(fb.org) -- This September the farm-to-retail pork price spread hit a new record high of $3.24 per pound. The farm-to-retail price spread is the calculation between how much the farmer receives versus how much the retailer receives on a per-pound basis. There is the assumption that all players along the supply chain must make some money to stay in business and keep product moving. However, the width of that margin varies by sector and the economic environment in which each segment operates. These calculations are done on a monthly basis by USDA's Economic Research Service (ERS).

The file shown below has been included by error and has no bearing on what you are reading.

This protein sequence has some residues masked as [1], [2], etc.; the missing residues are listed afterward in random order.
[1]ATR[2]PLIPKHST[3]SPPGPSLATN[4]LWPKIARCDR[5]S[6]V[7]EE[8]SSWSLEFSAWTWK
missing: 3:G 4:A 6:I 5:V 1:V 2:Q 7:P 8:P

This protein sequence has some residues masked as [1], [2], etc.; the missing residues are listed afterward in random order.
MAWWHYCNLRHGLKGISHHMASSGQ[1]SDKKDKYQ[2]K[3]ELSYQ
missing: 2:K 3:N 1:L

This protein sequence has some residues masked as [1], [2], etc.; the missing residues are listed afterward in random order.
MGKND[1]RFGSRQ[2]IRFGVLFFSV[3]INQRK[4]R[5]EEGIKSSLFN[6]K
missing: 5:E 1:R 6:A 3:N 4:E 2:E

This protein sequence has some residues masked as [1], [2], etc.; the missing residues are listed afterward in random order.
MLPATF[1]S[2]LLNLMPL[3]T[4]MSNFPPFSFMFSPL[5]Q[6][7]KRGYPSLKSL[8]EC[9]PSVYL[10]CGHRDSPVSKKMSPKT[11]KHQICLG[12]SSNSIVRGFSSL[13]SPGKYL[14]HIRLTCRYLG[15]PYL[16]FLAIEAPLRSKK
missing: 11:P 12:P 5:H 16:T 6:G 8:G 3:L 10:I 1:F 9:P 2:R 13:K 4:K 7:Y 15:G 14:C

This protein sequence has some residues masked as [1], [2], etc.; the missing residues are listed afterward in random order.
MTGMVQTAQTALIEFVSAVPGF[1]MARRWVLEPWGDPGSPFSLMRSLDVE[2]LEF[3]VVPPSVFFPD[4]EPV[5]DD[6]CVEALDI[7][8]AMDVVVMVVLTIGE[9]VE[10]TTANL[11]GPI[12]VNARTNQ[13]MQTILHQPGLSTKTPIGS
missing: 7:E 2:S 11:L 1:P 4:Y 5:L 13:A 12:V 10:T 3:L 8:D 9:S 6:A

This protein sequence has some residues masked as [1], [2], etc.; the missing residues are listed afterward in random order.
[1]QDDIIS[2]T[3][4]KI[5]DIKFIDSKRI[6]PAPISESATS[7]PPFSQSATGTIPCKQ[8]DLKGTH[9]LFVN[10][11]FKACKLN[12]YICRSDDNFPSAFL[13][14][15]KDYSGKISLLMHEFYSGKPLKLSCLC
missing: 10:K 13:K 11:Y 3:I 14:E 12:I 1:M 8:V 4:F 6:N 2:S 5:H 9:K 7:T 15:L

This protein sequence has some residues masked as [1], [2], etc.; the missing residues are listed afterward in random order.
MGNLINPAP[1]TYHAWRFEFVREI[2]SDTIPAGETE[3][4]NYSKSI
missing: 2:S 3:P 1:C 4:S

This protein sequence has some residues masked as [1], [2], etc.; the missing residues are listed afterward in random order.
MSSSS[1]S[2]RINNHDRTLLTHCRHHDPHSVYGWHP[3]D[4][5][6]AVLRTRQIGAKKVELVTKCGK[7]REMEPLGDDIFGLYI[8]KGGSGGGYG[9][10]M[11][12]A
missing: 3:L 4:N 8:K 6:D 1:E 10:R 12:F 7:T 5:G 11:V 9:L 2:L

Over 50 percent of the retail value is in the retail-to-wholesale price spread, but in September that number surged to 68 percent. In part, this is due to the retail portion climbing since the beginning of the year. In January, ERS estimated retail pork values were $3.57 per pound, compared to September's high of $3.98 per pound. In comparison, the wholesale value peaked much earlier this year, in July at $1.86 per pound, compared to October's value of $1.21 per pound. It is this difference that has caused the wholesale--to-retail spread to also have set record-high margins this September. However, the October wholesale--to-retail spread dropped $0.004 per pound from September's record-high spread of $2.69 per pound.